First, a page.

Joseph Mallord William Turner

Ruins of Elgin Cathedral

1831

View this artwork by appointment, at Tate Britain's Prints and Drawings Rooms

Artist
Joseph Mallord William Turner 1775–1851
Medium
Graphite on paper
Dimensions
Support: 104 x 163 mm
Collection
Tate
Acquisition
Accepted by the nation as part of the Turner Bequest 1856
Reference
D27215
Turner Bequest CCLXXVII 139

Catalogue entry

Turner passed through Elgin on his way from Inverness to Aberdeen during the final stage of his 1831 tour of Scotland, before returning briefly to Edinburgh from where he took a boat for London. His main interest was in the cathedral, and although he had painted a watercolour of the ruins around 1796 (whereabouts unknown) that had been based on sketches by James Moore (1762–1799),1 he had never seen them before with his own eyes. Turner made a full circuit of the cathedral, drawing it from every side over fourteen pages of the sketchbook: folio 24 verso, 131 verso–135, 137 verso, 138, 139–140 (D27080, D27202–D27209, D27212, D27213, D27215–D27217).
In the present study from the south-east, Turner set out to record a clear view of the whole structure. While the sketch is very detailed in some areas, Turner missed out other parts of the architecture and used notes to indicate other parts. The sketch therefore appears a little confused, and may require some explaining, although to Turner it would have been very clear.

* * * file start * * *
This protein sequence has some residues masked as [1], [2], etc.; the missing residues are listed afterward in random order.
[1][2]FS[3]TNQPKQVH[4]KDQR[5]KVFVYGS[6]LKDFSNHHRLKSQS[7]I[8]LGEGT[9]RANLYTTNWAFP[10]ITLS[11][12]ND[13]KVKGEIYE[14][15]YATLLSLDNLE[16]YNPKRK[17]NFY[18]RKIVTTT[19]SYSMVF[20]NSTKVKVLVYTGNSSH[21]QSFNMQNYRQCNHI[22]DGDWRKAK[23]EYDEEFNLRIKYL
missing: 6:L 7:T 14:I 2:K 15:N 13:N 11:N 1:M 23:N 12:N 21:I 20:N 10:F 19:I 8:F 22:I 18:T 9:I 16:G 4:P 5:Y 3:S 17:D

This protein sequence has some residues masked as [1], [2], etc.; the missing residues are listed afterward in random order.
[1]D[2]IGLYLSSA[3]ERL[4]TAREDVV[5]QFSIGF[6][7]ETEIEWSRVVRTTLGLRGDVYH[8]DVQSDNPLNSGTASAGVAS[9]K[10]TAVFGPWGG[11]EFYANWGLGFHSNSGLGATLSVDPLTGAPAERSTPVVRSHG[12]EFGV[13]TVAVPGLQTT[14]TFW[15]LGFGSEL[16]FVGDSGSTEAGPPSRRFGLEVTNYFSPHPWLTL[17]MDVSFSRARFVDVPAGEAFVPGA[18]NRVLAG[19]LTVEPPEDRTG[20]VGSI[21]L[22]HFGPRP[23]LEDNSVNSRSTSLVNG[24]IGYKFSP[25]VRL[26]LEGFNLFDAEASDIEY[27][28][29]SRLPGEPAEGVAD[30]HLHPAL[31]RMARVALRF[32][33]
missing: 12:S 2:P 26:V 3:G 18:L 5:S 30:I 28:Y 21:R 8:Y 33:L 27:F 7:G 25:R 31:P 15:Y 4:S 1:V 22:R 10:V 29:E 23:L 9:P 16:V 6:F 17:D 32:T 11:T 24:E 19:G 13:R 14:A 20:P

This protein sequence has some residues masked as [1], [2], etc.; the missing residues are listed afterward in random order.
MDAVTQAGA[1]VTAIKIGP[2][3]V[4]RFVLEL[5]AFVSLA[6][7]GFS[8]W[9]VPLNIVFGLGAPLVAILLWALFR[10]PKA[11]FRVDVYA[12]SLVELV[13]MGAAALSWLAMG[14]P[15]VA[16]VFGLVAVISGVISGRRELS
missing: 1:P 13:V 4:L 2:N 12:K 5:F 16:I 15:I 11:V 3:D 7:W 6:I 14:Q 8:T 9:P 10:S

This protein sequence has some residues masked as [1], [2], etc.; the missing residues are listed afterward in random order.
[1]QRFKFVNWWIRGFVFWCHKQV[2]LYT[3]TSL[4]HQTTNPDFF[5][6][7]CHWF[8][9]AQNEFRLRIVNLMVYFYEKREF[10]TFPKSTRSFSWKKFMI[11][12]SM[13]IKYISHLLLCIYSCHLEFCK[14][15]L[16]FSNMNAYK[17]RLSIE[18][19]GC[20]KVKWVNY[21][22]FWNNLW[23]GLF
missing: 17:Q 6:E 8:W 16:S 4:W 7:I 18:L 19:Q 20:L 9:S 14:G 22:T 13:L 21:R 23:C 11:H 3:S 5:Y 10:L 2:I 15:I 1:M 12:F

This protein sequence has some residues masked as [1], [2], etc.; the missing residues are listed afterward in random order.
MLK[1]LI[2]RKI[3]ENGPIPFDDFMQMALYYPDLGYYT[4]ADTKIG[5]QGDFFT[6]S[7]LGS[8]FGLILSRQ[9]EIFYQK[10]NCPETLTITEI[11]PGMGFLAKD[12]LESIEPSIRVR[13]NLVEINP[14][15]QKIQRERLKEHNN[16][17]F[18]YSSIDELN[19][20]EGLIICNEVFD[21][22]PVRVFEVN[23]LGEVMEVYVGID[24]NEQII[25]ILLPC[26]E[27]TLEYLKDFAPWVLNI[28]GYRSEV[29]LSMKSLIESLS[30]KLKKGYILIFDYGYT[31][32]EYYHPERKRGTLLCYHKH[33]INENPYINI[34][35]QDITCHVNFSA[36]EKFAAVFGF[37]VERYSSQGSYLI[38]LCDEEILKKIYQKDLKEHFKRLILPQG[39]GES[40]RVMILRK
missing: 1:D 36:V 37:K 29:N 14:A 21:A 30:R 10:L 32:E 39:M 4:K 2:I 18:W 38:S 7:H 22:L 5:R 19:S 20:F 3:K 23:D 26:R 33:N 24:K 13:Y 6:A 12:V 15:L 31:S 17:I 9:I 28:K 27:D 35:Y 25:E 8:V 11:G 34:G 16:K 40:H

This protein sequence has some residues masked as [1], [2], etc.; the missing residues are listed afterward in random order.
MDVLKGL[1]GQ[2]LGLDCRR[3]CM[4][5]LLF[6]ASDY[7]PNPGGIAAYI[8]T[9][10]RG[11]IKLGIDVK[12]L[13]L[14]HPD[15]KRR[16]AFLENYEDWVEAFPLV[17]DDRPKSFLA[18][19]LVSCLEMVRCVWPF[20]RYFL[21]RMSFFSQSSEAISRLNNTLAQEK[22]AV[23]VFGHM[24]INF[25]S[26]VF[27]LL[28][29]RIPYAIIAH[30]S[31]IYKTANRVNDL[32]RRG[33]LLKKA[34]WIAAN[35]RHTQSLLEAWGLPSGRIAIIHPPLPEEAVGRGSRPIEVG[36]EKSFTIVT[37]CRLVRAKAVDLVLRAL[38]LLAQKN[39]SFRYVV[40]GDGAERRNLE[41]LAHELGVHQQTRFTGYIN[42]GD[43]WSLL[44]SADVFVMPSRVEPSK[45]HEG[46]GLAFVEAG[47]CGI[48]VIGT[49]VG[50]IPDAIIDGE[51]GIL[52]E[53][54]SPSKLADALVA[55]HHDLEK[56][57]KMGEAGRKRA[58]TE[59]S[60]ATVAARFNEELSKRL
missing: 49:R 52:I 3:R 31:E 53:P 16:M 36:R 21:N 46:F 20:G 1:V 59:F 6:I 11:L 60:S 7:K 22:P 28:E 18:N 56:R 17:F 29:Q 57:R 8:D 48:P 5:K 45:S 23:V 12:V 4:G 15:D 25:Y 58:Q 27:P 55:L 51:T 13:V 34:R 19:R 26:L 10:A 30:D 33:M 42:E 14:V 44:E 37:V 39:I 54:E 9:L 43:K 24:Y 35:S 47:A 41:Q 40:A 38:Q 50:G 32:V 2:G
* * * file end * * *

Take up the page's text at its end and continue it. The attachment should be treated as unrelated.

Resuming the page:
The view is from the grounds at the south-east corner of the cathedral, so that the east end with its rose window is at the right, and the two towers of the west end are at the left. Although much of the nave had by 1831 already collapsed, Turner still missed out part of the remaining walls and truncated the length of the building to fit the whole building on the page. Thus the two bays at the right of the nave are each inscribed ‘2’, indicating that there are two windows in each bay. However, the bays to the left were omitted, with just the number ‘3’ written twice to indicate two further bays with three windows in each (although he seems to have forgotten about two of the windows altogether).
Surrounding the main sketch, and at the right, are small studies of various architectural details. At the top right is a sketch of the left half of the rose window at the east end of the cathedral, with the remains of the gable above it and the small arch to its bottom left. To the left of this is a sketch of one of the trefoil arches at the top of the corner buttresses of the east end, with four further studies of arched windows below. Above the nave Turner drew the design of part of one of the arches in the second-storey window, and at the bottom left of the page is a small sketch of some trace-work or mouldings.

Thomas Ardill
May 2010

1
Andrew Wilton, J.M.W. Turner: His Life and Work, Fribourg 1979, p.312 no.99.

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